The polls blew it. [AGAIN-- Editor.]
U.S. survey companies and media organizations that collectively presaged a close Hillary Clinton victory now face an autopsy on how they got it so wrong after a year suffused by polls, aggregates of polls and even real-time projections of the vote on Election Day.
While the predictions gave some observers a soothing sense of certainty, actual voters still possessed the capacity to shock. Donald Trump’s commanding performance defied the final surveys of the American electorate, which broadly predicted a Clinton win of 2 to 4 percentage points.
“It’s harder and harder to poll today, to get a sample that looks like the electorate,” said Karlyn Bowman, a public opinion analyst at the American Enterprise Institute in Washington. “We’ve seen epic fails.”
Tuesday’s results were just the latest high-profile predictive failure around the world, following on the heels of misleading surveys on the Colombia peace deal referendum this year and Greece’s bailout referendum in 2015. Surveys were rendered inaccurate by new forms of technology and communication and political questions unlike any seen in recent history. The inaccuracy called into question a basic gauge of sentiment used by politicians, citizens and financiers.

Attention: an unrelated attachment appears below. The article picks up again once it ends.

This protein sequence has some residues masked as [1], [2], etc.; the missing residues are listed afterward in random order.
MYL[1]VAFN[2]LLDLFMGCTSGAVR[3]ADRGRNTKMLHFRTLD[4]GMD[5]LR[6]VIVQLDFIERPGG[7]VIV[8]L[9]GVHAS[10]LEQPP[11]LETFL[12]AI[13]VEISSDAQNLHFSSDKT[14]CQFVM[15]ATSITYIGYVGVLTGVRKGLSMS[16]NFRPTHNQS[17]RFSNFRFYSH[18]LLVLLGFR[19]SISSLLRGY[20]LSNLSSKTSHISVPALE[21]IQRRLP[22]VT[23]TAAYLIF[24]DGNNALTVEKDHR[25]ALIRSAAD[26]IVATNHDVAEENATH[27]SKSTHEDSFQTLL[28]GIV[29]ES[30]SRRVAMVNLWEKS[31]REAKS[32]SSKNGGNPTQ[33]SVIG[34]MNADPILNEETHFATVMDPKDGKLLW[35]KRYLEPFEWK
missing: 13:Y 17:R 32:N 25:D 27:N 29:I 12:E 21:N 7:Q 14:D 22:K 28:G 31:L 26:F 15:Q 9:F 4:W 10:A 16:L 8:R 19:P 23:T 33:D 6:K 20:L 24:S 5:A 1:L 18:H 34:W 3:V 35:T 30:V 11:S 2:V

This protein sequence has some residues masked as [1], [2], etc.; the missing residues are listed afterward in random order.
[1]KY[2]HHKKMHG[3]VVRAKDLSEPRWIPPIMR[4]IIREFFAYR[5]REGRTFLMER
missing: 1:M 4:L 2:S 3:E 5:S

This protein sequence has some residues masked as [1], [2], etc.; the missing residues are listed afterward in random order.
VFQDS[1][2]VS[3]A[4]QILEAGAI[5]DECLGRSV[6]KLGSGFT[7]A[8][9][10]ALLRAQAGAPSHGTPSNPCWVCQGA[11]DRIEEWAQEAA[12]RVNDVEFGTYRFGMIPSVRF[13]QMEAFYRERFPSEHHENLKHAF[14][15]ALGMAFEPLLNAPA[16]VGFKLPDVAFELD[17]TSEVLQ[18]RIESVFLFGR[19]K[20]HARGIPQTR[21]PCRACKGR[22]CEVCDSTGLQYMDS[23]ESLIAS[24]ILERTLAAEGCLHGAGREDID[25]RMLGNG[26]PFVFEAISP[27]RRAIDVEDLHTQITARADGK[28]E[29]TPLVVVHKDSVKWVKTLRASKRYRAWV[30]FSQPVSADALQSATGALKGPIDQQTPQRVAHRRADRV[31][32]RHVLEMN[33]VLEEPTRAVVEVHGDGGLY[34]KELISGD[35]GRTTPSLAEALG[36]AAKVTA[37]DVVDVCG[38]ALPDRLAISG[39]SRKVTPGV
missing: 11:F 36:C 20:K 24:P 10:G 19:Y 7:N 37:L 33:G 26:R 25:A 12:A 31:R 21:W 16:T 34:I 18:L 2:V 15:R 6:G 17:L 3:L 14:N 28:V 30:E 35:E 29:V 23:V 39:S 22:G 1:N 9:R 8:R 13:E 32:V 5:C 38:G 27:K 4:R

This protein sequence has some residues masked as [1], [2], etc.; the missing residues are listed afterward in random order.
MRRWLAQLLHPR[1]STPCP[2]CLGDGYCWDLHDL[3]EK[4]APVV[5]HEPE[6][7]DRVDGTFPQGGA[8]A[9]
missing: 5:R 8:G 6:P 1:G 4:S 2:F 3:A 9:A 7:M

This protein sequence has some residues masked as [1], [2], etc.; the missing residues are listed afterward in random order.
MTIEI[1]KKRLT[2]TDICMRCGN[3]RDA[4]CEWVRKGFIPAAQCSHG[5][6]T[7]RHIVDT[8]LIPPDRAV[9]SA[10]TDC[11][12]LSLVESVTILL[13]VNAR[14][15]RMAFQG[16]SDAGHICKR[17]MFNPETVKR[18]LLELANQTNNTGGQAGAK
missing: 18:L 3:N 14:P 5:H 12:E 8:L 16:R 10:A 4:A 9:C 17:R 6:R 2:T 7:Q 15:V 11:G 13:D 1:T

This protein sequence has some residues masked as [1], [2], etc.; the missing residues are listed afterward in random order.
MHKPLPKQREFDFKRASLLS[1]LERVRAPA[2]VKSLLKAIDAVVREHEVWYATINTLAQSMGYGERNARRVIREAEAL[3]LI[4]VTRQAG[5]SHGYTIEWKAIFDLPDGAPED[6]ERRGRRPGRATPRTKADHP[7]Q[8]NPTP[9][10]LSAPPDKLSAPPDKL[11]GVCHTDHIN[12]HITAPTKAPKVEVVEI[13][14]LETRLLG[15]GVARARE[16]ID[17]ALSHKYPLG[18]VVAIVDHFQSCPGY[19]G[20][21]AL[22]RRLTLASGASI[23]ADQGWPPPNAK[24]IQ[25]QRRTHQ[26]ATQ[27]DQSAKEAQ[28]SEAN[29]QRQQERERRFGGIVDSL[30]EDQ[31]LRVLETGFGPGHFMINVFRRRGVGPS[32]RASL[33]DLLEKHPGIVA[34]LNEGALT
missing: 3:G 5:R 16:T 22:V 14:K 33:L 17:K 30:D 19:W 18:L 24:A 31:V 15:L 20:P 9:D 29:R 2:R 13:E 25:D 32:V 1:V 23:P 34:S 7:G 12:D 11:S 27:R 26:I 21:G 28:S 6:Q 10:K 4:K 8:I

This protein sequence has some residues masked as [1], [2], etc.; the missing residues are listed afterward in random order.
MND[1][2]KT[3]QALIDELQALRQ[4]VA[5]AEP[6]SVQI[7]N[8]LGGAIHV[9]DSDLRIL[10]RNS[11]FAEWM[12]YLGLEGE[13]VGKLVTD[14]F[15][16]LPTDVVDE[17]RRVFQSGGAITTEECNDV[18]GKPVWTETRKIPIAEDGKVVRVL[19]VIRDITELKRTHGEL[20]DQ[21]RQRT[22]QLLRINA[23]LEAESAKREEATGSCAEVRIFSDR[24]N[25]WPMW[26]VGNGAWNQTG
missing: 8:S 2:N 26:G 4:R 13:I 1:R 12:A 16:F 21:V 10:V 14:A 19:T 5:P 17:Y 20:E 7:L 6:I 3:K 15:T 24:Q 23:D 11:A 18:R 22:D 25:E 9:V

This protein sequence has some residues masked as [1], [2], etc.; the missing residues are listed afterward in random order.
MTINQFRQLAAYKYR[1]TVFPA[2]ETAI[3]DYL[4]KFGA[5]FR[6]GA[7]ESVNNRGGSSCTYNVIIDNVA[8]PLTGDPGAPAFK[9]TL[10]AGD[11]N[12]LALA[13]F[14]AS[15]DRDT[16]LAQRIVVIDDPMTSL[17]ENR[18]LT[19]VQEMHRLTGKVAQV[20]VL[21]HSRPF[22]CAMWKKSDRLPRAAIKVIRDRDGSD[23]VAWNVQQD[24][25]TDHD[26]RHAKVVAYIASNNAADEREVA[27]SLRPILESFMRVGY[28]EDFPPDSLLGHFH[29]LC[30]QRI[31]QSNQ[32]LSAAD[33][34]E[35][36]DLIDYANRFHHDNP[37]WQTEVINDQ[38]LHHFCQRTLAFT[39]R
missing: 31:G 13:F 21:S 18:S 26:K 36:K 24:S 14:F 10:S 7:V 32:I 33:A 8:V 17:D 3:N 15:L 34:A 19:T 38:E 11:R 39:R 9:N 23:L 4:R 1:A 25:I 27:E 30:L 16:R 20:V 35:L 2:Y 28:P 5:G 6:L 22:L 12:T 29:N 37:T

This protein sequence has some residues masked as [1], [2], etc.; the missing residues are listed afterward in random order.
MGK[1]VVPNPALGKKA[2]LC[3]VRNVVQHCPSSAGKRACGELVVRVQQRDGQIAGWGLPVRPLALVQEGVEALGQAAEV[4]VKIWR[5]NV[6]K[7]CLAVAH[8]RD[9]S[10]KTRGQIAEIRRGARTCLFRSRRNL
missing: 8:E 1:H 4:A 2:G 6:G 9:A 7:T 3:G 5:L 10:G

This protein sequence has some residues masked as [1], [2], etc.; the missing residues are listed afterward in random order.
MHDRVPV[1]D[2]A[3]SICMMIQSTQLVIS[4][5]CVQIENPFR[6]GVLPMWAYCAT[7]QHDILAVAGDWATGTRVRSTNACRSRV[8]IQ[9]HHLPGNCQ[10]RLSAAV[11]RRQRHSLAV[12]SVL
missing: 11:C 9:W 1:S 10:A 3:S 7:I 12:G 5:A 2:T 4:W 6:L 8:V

“The anger is stronger than any of us really expected," said Megan Greene, chief economist at Manulife Asset Management in Boston, which handles money for institutional investors such as pensions and foundations.
The grandfather of U.S. opinion polling, Washington-based Gallup Inc., has pulled back. Four years ago, Gallup endured its third polling defeat in four cycles and walked away from presidential horse-race polling altogether.